Eugene McGarry gifts wine to Jerry Wilson.

Eugene McGarry gifts wine to Jerry Wilson.

When Eugene arrived at his old Denman Road home (a home he hadn’t visited in 20 years), he came bearing a gift–a lovely bottle of wine to thank the Wilsons for having tracked him down to return his parents’ belongings. Eugene’s sister Carol arrived shortly thereafter, and the two siblings tenderly went through the items that had been saved by his parents. Neither Eugene nor Carol can recall ever having seen this stash of memorabilia. Reading through his mother’s diary and his father’s romantic letters, Eugene said, “It was so fascinating to get this glimpse of another side of my parents.”

According to Eugene, his father, Walter McGarry, had built the cape-cod style house with his own two hands, with the help of his brothers-in-law. Originally the McGarrys lived only on the first floor, until Eugene’s two sisters came along. At that time Walter built the upstairs bedrooms, and he must have tucked away the vintage trunk and other items in the process. Eugene remembered with a laugh that there was no heating source upstairs! He recalled how they could see their breath in the air on extremely chilly days.

Eugene and his sister Carol tenderly explore the contents of their mother's vintage trunk.

Eugene and his sister Carol tenderly explore the contents of their mother’s vintage trunk.

Eugene corroborated much of what Gaby had sleuthed out when she went through the contents of the trunk–that Anna Tesar had been a nurse during the war, and Walter McGarry a soldier. Eugene pieced together bits from his own memory and items from the trunk to conclude that his mother was stationed at Oliver General Hospital in Augusta, Georgia. How did she meet Walter? He had been injured in the war–shrapnel from a grenade damaged his abdomen in the Battle of Leyte. For his courage and sacrifice in the war, Walter received both a bronze and silver star. But Walter would get much more than those stars. While he was being cared for at the hospital . . . he met his beloved Anna.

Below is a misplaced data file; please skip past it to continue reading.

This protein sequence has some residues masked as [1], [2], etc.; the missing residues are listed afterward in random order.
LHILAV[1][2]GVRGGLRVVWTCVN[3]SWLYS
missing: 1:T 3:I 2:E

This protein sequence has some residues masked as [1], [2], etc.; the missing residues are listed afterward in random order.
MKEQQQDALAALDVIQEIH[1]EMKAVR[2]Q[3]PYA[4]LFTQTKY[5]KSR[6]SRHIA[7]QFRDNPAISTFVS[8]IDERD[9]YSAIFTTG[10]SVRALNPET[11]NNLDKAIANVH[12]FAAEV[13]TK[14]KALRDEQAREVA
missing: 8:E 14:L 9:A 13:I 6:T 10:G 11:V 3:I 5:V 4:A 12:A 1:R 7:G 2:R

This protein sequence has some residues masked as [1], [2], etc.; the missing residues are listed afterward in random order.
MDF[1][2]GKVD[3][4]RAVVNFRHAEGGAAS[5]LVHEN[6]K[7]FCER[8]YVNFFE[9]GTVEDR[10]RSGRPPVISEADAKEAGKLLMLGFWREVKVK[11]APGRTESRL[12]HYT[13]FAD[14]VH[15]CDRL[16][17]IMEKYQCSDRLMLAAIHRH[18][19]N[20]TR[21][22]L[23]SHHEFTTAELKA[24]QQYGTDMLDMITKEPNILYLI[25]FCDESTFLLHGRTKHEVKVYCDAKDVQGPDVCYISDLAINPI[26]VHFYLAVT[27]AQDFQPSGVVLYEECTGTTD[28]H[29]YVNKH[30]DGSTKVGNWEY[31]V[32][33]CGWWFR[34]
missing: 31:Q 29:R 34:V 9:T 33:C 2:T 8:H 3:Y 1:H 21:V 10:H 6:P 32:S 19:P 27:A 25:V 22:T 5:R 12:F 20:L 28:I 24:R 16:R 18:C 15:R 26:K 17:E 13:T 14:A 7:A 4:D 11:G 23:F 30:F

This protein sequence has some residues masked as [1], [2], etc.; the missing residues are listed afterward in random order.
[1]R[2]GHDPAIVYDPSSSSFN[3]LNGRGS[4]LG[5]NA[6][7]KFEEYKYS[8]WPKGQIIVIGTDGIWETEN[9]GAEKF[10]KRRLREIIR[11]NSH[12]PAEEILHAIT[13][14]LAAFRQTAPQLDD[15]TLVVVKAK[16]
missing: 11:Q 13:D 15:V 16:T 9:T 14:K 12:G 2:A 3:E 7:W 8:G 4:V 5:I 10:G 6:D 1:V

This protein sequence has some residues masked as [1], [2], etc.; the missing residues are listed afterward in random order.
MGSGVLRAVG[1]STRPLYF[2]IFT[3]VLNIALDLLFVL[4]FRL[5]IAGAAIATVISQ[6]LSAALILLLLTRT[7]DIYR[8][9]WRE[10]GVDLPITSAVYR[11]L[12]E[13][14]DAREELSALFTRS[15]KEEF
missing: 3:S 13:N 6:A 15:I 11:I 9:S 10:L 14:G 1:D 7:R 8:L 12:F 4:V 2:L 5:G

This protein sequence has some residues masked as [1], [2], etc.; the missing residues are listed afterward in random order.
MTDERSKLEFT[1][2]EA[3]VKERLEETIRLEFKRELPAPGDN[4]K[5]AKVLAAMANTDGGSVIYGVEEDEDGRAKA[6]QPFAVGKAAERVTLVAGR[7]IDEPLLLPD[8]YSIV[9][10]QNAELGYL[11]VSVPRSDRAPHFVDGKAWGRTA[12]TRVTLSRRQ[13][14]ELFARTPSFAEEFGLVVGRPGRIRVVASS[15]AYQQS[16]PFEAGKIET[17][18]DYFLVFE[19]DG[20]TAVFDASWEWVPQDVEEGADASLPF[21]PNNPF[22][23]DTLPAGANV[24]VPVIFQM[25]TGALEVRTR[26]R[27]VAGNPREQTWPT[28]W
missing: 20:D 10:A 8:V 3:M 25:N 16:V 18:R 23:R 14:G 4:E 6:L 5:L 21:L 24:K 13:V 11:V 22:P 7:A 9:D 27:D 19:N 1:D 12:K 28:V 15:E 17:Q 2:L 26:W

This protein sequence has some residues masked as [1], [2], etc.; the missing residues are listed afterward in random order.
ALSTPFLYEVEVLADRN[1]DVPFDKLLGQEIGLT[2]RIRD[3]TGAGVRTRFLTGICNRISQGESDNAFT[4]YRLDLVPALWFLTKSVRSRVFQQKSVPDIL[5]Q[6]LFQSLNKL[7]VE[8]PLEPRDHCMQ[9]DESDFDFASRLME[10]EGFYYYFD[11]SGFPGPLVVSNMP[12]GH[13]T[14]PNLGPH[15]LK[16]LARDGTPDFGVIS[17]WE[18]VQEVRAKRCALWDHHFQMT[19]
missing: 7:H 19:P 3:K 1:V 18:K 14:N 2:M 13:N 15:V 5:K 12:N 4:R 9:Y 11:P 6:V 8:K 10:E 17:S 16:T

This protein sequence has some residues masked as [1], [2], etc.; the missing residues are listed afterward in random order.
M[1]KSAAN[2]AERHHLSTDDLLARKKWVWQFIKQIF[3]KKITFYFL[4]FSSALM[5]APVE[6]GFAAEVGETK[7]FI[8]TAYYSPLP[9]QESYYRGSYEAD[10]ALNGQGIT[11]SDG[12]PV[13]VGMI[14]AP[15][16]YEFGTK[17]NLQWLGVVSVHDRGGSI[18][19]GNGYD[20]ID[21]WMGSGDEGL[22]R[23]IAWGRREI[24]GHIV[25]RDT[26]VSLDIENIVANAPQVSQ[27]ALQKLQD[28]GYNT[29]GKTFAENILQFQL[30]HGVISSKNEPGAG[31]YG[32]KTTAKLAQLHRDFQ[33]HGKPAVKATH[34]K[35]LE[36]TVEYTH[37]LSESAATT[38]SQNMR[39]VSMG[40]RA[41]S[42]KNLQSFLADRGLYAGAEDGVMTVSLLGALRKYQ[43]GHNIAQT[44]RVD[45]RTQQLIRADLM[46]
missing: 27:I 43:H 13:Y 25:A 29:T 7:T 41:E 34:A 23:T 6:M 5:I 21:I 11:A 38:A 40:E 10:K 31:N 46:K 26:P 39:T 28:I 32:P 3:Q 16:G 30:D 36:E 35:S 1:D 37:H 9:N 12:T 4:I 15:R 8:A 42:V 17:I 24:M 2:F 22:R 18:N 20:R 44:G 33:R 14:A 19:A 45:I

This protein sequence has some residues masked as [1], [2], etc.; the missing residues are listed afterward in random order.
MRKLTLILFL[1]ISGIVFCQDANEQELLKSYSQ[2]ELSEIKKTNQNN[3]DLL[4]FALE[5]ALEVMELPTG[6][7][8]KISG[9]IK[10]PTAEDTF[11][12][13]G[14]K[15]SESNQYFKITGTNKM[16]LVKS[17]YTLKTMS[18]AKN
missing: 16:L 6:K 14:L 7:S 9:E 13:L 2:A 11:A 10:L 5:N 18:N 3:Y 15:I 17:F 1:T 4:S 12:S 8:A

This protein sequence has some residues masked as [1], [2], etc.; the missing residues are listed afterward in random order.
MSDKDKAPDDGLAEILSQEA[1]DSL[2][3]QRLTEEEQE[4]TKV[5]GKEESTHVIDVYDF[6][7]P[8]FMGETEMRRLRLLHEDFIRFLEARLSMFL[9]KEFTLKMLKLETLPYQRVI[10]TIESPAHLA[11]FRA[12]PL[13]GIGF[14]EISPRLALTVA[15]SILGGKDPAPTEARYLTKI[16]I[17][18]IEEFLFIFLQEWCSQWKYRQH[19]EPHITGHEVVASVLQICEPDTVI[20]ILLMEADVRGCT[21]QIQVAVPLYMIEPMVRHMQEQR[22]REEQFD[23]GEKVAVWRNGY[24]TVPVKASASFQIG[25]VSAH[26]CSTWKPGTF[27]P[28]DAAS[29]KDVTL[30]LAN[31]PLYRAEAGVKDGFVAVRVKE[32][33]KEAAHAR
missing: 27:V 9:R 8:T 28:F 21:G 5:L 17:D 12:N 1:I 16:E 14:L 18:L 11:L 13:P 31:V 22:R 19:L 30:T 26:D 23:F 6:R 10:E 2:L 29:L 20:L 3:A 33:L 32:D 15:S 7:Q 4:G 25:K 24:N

What Eugene never realized until going through the contents of the trunk–and reading his father’s adoring letters to Anna–was how FAST his parents had fallen in love. Walter had arrived at Oliver General sometime in September or October of 1945, and he married Anna very shortly thereafter on December 30th, 1945! It was a whirlwind romance, to be sure, and once that lasted Anna’s entire life and produced four children.